After the museums and coffee, our expert driver missed the turn for the hotel, and we ended up in a large outdoor mall, where we milled around Bass Pro Shop (where a man let us come behind the counter to look through his telescope at another man crossing the highway), Forever 21 (a shiny clothing store, where even the floor sparkled), and I took a nap in a comfy chair at the book store.

That evening, dinner was room service (never done that before...), and sleep was sound, after the miles of museum wandering.

Wednesday, now, has just begun. I'll post more later, I'm sure, as we've a visit to the sand dunes and some possible cave exploration ahead. Until then, eh?

Friday, March 14, 2008

Firefox 3 Beta 4 - First Impressions

Mozilla released Firefox 3 beta 4 on Monday this week, and after a couple days playing with it, I'm thoroughly impressed. Compared with the innovations from Firefox 1 to Firefox 2, this latest release is striking enough to consider versions 1 and 2 to be only variations on a theme. They've stepped pretty far off the beaten track with a lot of these features, and the result is... exciting.

The interface remains similar, with a minor redesign of the forward and back buttons to account for the most common use -- the "back" button is larger now. It just feels better this way. I click that button the most -- why shouldn't it be the biggest?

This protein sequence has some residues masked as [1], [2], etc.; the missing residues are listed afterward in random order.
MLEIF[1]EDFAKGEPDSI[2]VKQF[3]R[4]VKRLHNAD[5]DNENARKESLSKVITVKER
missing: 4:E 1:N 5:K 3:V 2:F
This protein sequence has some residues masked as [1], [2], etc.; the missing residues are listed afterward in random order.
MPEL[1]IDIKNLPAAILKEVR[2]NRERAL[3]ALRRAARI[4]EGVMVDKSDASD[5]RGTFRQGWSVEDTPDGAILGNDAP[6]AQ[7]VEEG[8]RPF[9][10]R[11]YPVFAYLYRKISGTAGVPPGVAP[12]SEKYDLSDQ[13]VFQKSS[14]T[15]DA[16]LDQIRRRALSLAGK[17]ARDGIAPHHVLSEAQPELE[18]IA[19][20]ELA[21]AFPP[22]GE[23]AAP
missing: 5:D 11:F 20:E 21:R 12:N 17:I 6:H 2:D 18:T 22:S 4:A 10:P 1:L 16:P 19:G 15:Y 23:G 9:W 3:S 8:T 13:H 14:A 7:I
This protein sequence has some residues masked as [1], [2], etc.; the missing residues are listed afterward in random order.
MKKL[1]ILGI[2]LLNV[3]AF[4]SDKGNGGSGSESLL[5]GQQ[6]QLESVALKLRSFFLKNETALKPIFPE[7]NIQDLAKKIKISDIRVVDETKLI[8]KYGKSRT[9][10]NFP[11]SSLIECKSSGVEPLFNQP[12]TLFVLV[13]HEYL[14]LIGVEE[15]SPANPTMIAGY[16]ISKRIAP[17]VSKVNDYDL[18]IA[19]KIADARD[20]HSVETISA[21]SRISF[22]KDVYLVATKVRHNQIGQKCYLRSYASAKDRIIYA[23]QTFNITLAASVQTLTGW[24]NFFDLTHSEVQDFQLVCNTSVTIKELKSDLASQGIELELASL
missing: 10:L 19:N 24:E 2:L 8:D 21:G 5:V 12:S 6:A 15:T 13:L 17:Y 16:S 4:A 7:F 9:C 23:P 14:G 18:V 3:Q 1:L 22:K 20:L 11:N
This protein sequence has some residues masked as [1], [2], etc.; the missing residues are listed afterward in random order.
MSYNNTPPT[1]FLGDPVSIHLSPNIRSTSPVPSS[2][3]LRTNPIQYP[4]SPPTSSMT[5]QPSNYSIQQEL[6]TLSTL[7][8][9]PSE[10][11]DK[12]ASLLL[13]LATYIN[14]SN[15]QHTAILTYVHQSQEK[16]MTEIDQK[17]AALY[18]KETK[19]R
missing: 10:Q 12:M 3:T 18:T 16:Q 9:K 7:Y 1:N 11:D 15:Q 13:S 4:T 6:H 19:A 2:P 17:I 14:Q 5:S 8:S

After only a few seconds, you'll notice the second innovation, by far the most "Why hasn't anybody done that before?" and "Well geeze, that's easy." The history in the address bar now auto-completes based on a sort of mysterious keyword database instead of URL. I can type "google mail" in it, for example, and the first result in the auto-complete bar is my gmail. Just. Wow.

Finally, and a little less useful but no less impressive, is a highly redesigned page zoom feature. Instead of increasing only text size, it appears to affect all elements of page layout -- tables, frames, and so on. It also resizes images along with the rest of the page, and I assume once Flash is implemented (there doesn't appear to be a plugin yet), it'll do the same with Youtube videos.

Behind all this, memory use has been vastly improved over Firefox 2. I've had an average of four or so tabs open for about 24 hours now (with plenty of surfing in the meantime), and Firefox has increased from 50MB when first opened, to 62MB currently. How they've accomplished these feats of software engineering and decreased system load, I'll probably never know.

Despite the lack of flash/java (I don't really need them, anyway), I'm using this browser solely at this time. There's no reason not to, and every reason I should. I'm thoroughly impressed.


Well, I poked around a little more, and I discovered a way to manipulate the "mysterious keyword database" using a new tagging concept implemented into the bookmarks system. Click the star at the top, add a keyword for that site, and you can bring it up in the history auto-complete by typing that keyword in. A disorganized list of bookmarks is a thing of the past! This is becoming cooler and cooler, I tell yas...

Wednesday, March 5, 2008

New Readers

Every once in awhile, I'll go on a reading binge, during which I'll read several books, usually at least a couple at a time.

I'll share thoughts, because you so nicely asked for them.